What will all this mean down the road? Not, I suspect, that earning a livelihood as a physician will become impossible, but that it will require considerably more sacrifice. Young physicians will not be able to have their cake and eat it too, as in the past. They may have their choice of specialty or place of residence, but probably not both. And they will earn less money because there will be more of them competing for available patients. All this may have a salutary effect on the profession, encouraging those people primarily interested in public service and discouraging those whose primary motive for entering medicine is financial. I honestly cannot foresee the time when a young practitioner oriented toward patient care will not be able to live comfortably.

However, to be fair to the darker side, the solo practioner may become extinct in the next decades along with the physician's long-treasured autonomy. Increased competition and fiscal restraints will influence how physicians practice medicine. More physicians will be working for hospitals, health maintenance organizations and ambulatory care centers. Fewer patients will be admitted to hospitals, for shorter periods of time. As society in general becomes more cost and care conscious, health-care consumers will do more "doctor-shopping," seek second opinions and demand active participation in health-care decisions. We may well witness a paradox: on the one hand medical care could become rationed according to ability to pay for services; on the other, physicians and hospitals may arm themselves with business and marketing strategies to be competitive in an era of surplus health-care providers and facilities.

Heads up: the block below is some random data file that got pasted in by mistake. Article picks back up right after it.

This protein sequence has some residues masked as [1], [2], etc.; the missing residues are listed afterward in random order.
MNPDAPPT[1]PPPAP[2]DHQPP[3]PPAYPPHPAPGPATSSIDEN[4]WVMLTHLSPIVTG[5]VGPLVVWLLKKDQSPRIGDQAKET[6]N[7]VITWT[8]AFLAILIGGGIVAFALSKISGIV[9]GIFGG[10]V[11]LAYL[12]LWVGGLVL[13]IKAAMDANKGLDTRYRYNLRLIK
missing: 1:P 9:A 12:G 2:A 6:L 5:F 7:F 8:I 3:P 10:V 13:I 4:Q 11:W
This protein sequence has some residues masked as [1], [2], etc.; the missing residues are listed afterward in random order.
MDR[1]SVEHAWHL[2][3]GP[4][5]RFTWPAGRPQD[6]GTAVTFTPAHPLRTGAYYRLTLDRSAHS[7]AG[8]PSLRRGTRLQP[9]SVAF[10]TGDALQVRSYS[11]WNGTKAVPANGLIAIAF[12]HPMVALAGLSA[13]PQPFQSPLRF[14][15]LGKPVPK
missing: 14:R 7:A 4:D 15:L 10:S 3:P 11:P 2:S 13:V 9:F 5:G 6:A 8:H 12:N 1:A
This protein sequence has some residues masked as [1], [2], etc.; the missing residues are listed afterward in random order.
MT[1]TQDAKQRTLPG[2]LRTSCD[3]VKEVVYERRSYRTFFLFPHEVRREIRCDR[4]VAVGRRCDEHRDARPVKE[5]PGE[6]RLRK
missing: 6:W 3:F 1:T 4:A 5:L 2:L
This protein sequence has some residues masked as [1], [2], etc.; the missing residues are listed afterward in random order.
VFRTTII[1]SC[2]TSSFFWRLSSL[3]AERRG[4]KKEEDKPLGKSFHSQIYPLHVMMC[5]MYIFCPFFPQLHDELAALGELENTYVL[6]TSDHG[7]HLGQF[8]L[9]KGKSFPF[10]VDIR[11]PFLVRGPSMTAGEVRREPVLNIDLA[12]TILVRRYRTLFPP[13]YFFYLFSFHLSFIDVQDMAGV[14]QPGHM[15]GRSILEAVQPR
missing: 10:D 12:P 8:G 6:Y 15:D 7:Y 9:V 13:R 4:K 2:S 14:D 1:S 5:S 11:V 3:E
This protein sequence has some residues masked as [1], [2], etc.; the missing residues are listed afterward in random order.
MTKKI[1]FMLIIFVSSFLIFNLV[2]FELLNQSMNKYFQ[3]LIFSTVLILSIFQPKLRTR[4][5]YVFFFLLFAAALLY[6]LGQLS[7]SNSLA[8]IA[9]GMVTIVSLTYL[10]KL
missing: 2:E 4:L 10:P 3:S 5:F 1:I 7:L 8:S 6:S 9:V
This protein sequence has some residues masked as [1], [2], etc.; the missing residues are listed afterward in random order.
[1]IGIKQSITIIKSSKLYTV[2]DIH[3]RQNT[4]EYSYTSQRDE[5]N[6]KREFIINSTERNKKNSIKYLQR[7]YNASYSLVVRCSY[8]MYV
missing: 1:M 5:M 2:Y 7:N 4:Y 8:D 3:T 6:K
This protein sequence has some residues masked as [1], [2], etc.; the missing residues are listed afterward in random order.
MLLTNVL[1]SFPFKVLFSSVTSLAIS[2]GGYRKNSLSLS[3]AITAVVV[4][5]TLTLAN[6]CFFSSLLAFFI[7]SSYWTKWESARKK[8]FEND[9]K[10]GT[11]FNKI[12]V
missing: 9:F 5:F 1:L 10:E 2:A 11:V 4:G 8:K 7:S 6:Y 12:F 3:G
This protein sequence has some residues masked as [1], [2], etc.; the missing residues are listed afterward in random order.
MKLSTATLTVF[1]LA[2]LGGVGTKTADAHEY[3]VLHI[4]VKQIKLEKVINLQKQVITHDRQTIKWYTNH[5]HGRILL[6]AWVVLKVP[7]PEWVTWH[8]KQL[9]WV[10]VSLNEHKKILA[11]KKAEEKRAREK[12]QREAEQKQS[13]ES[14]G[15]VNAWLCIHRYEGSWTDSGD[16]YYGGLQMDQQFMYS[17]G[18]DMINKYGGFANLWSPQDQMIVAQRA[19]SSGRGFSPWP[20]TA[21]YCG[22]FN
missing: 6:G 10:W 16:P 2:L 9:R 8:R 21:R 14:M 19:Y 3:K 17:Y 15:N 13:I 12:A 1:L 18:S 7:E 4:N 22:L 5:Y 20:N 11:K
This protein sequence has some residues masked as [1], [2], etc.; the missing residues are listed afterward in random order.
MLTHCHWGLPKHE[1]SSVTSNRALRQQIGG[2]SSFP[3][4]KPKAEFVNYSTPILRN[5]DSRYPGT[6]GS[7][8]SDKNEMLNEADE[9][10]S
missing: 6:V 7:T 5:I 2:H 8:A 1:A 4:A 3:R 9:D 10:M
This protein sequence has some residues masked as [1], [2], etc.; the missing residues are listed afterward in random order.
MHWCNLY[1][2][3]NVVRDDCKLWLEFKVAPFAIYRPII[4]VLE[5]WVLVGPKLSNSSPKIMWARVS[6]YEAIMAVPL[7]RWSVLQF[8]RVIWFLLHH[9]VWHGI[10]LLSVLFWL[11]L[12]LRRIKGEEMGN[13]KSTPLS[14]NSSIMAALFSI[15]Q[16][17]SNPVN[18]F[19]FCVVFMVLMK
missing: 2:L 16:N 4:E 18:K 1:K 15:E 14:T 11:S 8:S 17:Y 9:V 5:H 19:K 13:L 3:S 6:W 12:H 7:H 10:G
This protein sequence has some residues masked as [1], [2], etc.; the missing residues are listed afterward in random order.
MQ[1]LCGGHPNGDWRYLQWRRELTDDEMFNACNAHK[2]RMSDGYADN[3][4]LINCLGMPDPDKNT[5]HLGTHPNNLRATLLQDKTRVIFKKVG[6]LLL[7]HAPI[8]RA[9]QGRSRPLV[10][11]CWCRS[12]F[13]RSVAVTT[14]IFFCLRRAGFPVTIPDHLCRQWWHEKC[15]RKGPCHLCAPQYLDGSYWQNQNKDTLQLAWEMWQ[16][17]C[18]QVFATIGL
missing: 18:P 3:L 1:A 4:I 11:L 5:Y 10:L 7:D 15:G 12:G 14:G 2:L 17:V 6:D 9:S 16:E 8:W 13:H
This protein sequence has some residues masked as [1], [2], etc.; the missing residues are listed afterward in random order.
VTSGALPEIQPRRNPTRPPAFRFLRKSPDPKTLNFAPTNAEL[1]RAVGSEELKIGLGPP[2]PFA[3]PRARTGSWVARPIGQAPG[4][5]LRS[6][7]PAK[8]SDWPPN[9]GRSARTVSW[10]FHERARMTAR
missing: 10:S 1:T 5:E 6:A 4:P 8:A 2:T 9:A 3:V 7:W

The most incisive article I have read about the projected physician supply in the United States is The Expanding Physician Supply and Health Policy: The Clouded Outlook, by Eli Ginzberg (see bibliography). Ginzberg, a longstanding health care economist, meticulously examines past and present health care policy with an eye to the 1990s. Included are thoughts on physician distribution and recruitment, the impact of women physicians, costs of medical care vs. supply, physician income and hours of work, and national health insurance. He also discusses medical education, from the applicant pool to residency training, and ends with a discussion on consensus and policy. This is highly recommended reading for anyone concerned with the economics of medical care